by John Farr
Three films on loneliness and isolation.
Umberto D. (1952)
An aging pensioner struggling to make ends meet in inflationary post-war Italy, Umberto D. (Carlo Battisti) is a despairing man who faces an uncertain future. Receiving threats of eviction from his cold, uncaring landlady and desperately seeking to raise the needed money to no avail, he can only rely on his one remaining friend, a small dog named Flike.
WHY I LOVE IT:
Portraying the plight of the elderly dispossessed in an acknowledged masterpiece of the neorealist style, De Sica’s “Umberto D.” may surpass his own “Bicycle Thief” for heartbreaking poignancy. What in less skillful hands could have been treacly melodrama becomes instead a wrenchingly honest tale about a forgotten human being searching in vain for some shred of human kindness. Half a century later, “Umberto D.” remains a monumental achievement of simple, eloquent storytelling.
The Heart Is a Lonely Hunter (1968)
Left on his own when a close friend is institutionalized, deaf-mute John Singer (Alan Arkin) moves to a small town in the Deep South, where he soon befriends a troubled adolescent girl, Mick (Locke), and a colorful cast of misfits, including an alcoholic ne’er-do-well (Stacy Keach) and an embittered black doctor (Percy Rodriguez). Spilling their secrets to the equable Singer, the townsfolk take for granted this saintly mute’s presence in their lives-until it’s too late.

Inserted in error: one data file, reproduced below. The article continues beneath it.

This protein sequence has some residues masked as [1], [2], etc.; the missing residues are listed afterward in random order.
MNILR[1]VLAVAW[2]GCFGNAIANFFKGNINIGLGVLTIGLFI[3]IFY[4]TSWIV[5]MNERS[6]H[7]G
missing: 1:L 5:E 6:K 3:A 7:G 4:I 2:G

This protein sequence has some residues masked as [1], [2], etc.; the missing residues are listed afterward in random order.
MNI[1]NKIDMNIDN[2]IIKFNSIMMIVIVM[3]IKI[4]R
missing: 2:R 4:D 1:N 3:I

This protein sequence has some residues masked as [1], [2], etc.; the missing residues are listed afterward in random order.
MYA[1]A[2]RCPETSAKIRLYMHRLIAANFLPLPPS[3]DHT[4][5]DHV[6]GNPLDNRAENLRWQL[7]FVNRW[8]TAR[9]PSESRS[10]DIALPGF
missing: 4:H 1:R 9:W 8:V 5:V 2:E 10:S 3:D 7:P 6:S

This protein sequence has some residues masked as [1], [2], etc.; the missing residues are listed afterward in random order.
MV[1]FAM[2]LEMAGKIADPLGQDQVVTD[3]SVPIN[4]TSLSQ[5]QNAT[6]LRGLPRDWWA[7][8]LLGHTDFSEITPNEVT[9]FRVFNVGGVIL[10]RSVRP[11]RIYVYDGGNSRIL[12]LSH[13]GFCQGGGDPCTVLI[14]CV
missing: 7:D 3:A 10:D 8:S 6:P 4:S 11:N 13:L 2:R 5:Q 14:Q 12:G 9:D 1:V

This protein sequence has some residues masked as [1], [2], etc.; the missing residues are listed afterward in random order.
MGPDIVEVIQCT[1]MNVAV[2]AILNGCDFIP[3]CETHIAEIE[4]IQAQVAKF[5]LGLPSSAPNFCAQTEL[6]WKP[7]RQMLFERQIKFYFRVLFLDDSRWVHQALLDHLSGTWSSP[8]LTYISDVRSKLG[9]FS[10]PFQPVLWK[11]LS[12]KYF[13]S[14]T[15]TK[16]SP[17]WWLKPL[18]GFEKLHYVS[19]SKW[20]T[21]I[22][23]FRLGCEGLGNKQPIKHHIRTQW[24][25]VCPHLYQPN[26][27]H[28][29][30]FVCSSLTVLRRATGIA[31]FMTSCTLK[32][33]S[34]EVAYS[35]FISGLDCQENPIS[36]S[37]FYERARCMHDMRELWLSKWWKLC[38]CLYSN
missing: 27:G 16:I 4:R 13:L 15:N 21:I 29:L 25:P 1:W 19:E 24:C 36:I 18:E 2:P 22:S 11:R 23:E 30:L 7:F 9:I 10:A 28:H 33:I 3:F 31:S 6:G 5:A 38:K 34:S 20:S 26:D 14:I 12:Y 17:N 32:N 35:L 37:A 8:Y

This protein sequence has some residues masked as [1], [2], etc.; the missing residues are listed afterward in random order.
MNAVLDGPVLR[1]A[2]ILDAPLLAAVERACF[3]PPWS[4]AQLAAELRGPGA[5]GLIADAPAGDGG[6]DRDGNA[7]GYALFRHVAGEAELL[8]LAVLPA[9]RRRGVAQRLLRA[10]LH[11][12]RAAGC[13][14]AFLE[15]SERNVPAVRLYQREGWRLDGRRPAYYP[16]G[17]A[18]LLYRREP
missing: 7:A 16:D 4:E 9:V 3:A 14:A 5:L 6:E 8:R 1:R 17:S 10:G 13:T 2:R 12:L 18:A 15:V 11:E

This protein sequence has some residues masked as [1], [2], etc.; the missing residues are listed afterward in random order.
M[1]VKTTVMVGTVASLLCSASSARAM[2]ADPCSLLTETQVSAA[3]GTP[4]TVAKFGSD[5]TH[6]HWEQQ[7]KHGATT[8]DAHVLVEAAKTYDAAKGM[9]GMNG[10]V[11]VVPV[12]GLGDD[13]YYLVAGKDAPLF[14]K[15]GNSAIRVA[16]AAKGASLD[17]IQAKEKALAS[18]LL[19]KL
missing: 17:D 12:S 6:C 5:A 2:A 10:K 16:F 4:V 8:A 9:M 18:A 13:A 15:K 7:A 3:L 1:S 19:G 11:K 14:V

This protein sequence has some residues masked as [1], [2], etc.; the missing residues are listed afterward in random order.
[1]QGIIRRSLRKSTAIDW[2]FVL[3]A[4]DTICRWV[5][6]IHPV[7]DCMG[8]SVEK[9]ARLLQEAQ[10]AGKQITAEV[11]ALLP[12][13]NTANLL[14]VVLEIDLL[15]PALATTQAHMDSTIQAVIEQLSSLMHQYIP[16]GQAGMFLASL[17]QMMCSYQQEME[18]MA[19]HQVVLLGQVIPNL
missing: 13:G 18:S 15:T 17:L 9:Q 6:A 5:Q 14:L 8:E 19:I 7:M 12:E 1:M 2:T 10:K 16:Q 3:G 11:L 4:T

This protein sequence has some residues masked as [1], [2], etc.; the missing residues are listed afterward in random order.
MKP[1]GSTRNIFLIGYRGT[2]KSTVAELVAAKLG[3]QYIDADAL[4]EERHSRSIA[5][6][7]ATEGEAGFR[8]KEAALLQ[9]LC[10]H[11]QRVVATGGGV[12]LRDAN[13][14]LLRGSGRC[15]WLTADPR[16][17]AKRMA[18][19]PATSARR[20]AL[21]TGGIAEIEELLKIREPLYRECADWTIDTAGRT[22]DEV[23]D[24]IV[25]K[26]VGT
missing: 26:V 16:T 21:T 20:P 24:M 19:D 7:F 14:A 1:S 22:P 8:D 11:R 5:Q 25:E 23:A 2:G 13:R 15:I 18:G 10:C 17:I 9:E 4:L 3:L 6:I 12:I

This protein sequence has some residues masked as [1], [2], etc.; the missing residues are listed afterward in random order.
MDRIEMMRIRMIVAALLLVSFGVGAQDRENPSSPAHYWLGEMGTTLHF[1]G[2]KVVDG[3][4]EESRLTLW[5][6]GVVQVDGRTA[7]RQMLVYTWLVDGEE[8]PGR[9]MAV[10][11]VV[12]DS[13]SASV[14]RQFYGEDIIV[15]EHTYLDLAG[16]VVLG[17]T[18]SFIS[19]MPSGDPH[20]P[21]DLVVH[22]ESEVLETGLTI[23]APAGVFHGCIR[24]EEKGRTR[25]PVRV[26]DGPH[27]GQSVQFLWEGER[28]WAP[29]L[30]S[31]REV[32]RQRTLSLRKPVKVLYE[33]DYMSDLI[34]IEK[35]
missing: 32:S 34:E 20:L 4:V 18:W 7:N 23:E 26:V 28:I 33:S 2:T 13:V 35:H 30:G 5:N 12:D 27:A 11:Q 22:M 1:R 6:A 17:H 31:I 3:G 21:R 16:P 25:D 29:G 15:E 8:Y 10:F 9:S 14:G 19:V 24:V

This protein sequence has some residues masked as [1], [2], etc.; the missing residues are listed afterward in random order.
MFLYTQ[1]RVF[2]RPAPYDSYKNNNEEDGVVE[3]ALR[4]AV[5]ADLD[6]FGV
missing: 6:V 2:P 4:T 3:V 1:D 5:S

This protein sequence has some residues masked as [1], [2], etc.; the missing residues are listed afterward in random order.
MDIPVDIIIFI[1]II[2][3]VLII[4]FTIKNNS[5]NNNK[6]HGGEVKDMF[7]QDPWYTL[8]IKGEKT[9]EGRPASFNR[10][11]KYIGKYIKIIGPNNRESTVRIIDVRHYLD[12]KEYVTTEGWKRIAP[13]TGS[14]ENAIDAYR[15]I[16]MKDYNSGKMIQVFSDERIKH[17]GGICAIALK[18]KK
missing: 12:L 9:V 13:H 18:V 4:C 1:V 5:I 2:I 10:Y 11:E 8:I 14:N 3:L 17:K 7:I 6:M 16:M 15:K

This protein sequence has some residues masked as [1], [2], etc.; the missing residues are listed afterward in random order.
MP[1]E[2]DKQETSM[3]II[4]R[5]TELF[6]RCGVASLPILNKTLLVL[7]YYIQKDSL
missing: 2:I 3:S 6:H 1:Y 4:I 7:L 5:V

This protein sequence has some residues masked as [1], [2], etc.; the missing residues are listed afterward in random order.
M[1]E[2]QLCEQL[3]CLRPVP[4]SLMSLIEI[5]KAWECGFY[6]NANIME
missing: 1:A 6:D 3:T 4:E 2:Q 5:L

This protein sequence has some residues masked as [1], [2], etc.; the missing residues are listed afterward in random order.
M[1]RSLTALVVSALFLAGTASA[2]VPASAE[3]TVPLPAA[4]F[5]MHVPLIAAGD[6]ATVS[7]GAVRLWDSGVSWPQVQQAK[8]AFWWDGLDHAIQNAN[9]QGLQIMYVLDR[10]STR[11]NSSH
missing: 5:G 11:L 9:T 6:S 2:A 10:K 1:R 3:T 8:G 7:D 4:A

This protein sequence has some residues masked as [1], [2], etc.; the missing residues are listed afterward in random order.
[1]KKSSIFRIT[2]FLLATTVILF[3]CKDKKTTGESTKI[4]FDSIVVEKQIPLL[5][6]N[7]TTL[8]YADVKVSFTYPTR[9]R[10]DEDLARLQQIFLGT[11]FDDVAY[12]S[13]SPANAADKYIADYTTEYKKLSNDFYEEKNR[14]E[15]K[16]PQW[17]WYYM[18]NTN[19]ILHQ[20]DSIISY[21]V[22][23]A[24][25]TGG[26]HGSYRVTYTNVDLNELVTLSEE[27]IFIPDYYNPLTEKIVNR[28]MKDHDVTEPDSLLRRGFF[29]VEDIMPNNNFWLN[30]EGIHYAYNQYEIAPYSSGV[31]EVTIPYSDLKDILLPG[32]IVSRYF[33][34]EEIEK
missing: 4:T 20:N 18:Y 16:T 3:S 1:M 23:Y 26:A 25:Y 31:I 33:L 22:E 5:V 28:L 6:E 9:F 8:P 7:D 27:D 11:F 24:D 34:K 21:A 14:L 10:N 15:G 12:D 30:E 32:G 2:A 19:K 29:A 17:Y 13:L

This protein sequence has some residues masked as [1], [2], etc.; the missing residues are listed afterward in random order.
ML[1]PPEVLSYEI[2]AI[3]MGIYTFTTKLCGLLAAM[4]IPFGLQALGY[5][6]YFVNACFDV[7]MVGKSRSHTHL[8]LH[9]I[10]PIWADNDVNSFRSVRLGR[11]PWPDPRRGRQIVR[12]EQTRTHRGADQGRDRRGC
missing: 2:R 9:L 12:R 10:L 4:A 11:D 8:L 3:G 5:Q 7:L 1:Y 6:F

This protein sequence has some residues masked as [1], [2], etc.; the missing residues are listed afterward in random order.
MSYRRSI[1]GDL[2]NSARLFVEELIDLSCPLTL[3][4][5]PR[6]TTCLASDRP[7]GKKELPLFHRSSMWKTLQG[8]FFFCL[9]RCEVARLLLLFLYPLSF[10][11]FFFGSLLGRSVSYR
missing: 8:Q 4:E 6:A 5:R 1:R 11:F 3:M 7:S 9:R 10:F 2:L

WHY I LOVE IT:
Based on Carson McCullers’s bittersweet novel, and gorgeously lensed by famed cinematographer James Wong Howe, Miller’s “Hunter” is the affecting tale of a man who enriches the lives of everyone around him without (quite literally) asking for anything in return. The interactions between Oscar nominees Arkin and Locke (just 20 at the time) are particularly touching (they bond over classical music), but the film is also notable for fine early performances by Keach and Cicely Tyson, playing Rodriguez’s estranged daughter. Delicately grappling with poverty and all forms of intolerance, this “Hunter” has got a lot of heart.
Taxi Driver (1976)
Travis Bickle (Robert De Niro), Vietnam vet turned Manhattan cabbie, is an angry, forgotten man, and he’s about to break. His work takes him into the cesspool of the city, in contact with various lowlifes, including a pimp named Sport (Keitel), who protects child prostitute Iris (Jodie Foster), whom Travis befriends. He then takes one last stab at a better life, courting lovely campaign aide Betsy (Cybill Shepherd). But it’s soon clear he doesn’t belong in her world, and Bickle’s final disintegration is at hand.
WHY I LOVE IT:
Scorsese’s dark vision of human alienation in an urban wasteland captures the seaminess of pre-Giuliani Manhattan, and De Niro’s career-making performance as Bickle is haunting, recalling those real-life outcasts who have used violent crime to tell an oblivious world: “I was here!”. Stunningly directed and acted, this picture is every bit as disturbing now as when released.Brilliant, but not for the faint of heart.